The beauty of the park is the lake and how everything is nestled around it. There is a an abundance of water fowl and in the early morning they pretty much have the run of the place, with their numbers decreasing as the morning heats up.  There are several boardwalks bordering and crossing over the lake as well as a secure railing on the low lying areas of the park.  There’s also a variety of wildflowers, and especially lovely to see, butterflies.  I visited the park in July and September and the visuals were spectacular in both cases, which is especially enjoyable while putting in the miles.  

The Trail

According to the park master plan there’s a network of trails totaling 3.8 miles.  What’s actually paved, connecting and usable is closer to the 1.9 miles listed on the website and it is a fairly easy 1.9.  Taking the paved areas around the lake, behind the picnic area and near the horseshoe courts, will give you a nice crossing loop with minimal hills.  The trail is not marked, which is fine.  Those who keep track of such things as mileage (which obsessive runners like me do) can just do a timed run and do the math to arrive at mileage.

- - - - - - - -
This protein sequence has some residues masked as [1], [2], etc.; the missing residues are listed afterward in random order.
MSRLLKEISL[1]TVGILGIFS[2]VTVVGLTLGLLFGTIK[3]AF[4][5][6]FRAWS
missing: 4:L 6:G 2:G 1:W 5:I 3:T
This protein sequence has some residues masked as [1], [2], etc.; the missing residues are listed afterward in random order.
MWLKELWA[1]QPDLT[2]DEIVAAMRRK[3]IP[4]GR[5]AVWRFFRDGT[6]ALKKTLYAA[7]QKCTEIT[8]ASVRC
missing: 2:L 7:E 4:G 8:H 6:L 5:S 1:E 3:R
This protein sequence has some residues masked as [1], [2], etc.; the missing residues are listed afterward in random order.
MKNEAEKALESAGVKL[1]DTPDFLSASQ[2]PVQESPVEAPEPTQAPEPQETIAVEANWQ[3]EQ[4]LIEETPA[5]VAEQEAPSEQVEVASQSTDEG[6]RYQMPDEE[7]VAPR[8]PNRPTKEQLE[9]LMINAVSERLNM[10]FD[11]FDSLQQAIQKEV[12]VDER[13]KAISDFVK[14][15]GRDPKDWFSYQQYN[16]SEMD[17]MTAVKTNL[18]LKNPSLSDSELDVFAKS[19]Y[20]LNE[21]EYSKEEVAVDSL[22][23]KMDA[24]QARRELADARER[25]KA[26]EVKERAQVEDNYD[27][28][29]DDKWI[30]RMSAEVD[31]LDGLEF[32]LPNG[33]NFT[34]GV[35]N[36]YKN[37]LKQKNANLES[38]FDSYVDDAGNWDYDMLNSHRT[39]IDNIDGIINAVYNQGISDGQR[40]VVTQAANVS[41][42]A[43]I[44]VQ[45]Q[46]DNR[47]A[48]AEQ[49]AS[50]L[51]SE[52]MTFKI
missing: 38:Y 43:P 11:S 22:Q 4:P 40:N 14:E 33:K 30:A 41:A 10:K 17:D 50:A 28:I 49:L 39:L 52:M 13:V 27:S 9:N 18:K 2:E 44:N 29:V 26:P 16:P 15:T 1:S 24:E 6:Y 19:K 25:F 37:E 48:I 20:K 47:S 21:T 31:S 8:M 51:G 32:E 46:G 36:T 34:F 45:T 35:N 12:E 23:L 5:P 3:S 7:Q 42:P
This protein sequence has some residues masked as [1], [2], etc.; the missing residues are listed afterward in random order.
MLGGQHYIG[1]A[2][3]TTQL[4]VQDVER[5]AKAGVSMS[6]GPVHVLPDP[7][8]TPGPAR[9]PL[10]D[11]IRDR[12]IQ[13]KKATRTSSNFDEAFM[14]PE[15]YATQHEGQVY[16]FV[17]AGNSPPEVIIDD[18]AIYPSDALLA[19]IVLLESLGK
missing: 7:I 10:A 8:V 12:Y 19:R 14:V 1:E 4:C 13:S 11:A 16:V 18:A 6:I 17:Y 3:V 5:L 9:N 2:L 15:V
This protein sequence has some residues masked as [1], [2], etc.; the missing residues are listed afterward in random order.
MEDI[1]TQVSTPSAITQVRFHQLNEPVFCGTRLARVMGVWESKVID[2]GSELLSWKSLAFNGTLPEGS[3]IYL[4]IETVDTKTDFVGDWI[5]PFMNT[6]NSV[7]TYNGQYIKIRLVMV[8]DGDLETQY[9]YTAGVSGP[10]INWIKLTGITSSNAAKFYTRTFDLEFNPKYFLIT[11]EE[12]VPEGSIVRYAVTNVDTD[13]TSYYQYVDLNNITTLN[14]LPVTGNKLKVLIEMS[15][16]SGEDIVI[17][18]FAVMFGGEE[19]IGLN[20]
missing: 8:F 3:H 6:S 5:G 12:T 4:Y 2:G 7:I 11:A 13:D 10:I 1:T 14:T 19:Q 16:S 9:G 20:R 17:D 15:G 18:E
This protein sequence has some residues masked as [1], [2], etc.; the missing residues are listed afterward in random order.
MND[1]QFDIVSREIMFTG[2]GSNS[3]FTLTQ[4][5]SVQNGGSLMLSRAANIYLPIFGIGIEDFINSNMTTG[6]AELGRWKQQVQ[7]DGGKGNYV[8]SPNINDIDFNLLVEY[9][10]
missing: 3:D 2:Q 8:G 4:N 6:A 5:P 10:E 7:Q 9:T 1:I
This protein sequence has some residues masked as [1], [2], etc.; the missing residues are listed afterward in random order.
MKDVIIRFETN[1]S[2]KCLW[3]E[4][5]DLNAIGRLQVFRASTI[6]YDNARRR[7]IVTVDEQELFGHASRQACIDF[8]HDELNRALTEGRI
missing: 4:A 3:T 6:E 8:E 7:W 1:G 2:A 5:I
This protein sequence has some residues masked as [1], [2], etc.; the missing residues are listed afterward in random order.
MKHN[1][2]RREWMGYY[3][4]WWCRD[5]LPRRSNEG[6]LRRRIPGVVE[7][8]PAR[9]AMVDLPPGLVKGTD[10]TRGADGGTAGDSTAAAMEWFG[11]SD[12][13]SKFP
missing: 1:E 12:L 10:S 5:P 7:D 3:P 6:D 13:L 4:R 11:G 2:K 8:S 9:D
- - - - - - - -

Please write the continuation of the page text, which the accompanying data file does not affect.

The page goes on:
The trail is mostly shaded with only small sections bordering the lake open and you’ll feel the heat, only momentarily. The trail is really enjoyable because there’s a lot to look at and keep your mind off of how long you plan to be there, the relative ease of it is also good, for any distance or type of run (repeats, tempo).  In fact yesterday I saw a young man doing hill repeats up a grassy hill to the trail.  With all the beauty there is one drawback of the trail at Rhodes Jordan Park and that is the poop.  Waterfowl, especially the gigantic geese (and there are several varieties) we have here make poop that’s as big as dog poop and it is everywhere on the loop directly surrounding the lake, so watch your step.

Rhodes Jordan Park is a park for everyone, there’s really no outdoor or indoor activity that one could not enjoy.  The easy, breezy trail is great for runners and walkers, and the park’s accessibility and aesthetic appeal make it great for days when you don’t want to do anything at all other than sit under a tree.  If you’re in Lawrenceville, take a little time to enjoy this spot right in the heart of the city.

Until next time, see you on the trail.